Here Is the Process for Immigrating to the United States

Nobody said it would be quick—or easy
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About one in four Californians is foreign born. And while the state has 2,450,000 or so undocumented immigrants, it has far more immigrants who are here with the blessing of the U.S. Citizenship and Immigration Services. That’s saying something, because the process of becoming a legal, naturalized citizen can be arduous. Hopefully this simplified guide is not.


All of the articles and photos from our special Immigration Issue are available in the October 2016 issue, on newsstands now.


The Legal Route

Visa
You’ll need one in order to stay in the U.S. legally longer than 90 days. There are more than 200 kinds which are divided into immigrant visas (spouse of a U.S. citizen, work) or nonimmigrant visas (tourism, student). All require being interviewed, fingerprinted, and photographed.

Green Card
Commonly obtained through family, a job, or refugee or asylee status, it identifies you as a permanent resident, one who can travel in and out of the country. There’s also something called the “Diversity lottery,” which grants 55,000 green cards to people from countries with low rates of immigration to the US. Break the rules (criminal activity, immigration fraud) within two years, and a green card can be revoked.

Naturalization
To qualify, you must meet several requirements: Are you 18 or older? Of “good moral character”? Have you had a green card for at least five years? (It could be as short as three if your spouse is a U.S. citizen or you obtained a green card through the Violence Against Women Act.) You’re getting close.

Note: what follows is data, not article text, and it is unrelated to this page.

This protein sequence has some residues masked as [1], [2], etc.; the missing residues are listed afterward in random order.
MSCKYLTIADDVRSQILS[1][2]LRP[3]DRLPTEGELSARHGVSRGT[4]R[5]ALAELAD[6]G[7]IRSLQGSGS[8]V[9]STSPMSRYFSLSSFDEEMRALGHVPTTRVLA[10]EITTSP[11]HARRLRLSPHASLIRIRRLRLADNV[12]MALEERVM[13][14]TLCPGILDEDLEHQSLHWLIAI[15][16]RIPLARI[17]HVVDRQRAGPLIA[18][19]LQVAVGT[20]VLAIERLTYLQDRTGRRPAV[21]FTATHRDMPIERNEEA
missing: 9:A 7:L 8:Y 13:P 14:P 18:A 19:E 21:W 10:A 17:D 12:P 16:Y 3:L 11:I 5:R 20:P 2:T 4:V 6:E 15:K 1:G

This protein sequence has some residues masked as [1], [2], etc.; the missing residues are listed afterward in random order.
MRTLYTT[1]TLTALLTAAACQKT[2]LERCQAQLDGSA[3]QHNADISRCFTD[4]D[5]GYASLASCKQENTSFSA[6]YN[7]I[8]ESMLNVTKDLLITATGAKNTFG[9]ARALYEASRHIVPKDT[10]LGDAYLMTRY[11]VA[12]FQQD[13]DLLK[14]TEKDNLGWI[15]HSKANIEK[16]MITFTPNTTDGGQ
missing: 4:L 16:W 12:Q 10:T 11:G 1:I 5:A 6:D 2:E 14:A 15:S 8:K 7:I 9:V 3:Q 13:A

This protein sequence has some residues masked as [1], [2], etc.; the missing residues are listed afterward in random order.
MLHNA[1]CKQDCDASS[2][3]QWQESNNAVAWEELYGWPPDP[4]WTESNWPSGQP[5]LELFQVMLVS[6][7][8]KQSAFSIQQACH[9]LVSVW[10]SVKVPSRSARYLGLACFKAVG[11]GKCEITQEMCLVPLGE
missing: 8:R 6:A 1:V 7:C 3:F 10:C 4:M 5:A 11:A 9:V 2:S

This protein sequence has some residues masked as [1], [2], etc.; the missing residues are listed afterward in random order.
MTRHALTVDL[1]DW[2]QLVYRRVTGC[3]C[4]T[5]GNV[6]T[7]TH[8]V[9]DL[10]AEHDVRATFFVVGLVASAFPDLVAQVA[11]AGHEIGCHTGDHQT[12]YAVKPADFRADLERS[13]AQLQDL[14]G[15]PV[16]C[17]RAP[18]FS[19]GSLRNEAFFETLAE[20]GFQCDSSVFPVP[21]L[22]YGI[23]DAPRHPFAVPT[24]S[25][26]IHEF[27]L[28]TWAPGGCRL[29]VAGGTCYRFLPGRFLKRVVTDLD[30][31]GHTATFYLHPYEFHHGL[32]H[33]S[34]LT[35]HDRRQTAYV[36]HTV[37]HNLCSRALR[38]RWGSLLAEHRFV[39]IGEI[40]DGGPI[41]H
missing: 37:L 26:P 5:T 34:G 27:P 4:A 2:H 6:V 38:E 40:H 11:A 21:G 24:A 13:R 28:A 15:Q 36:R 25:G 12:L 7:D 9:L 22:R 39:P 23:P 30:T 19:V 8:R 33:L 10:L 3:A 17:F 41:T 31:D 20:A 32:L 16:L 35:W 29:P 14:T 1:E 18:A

Take The Naturalization Test
How many amendments does the constitution have? Who was president during World War I? We elect a U.S. representative for how many years? If you can answer these, you might be able to pass the ten-question civics portion of the test. English proficiency, an interview, and a fee are also required.

And Now The Oath of Allegiance
After vowing to “absolutely and entirely renounce and abjure all allegiance and fidelity to any foreign prince, potentate, state, or sovereignty,” you receive a certificate of naturalization. BOOM. You’re now a U.S. citizen.


RELATED: What It’s Like to “Come Out” as an Undocumented Immigrant


Each year about 30,000 people in L.A. County become naturalized U.S. citizens. The process could take six months; it could take years. Why? One reason is the annual cap on immigrants to the U.S. is 675,000 (extra visas are granted for close family members). Another? No more than 7 percent of the total can be from a single country.

The Illegal Route

Cross The Border Illegally
Approximately 165,000 people made the trek from Mexico to the U.S. in 2014, according to the Survey of Migration on the Northern Border of Mexico. That’s about half as many individuals as crossed the year before.

Overstay Visa
Approximately 40 percent of undocumented individuals in the U.S. are here because they overstayed their visas. In 2015, about half a million people—1.07 percent of visa recipients—remained in the U.S. after their paperwork expired.

Commit Marriage Fraud
For one spouse to get a green card, a couple must prove their marriage is legitimate. If fraud is suspected, they may need to sit down with an immigration officer for individual interviews to check that their stories match.


This article originally appeared in the October 2016 issue of Los Angeles magazine.

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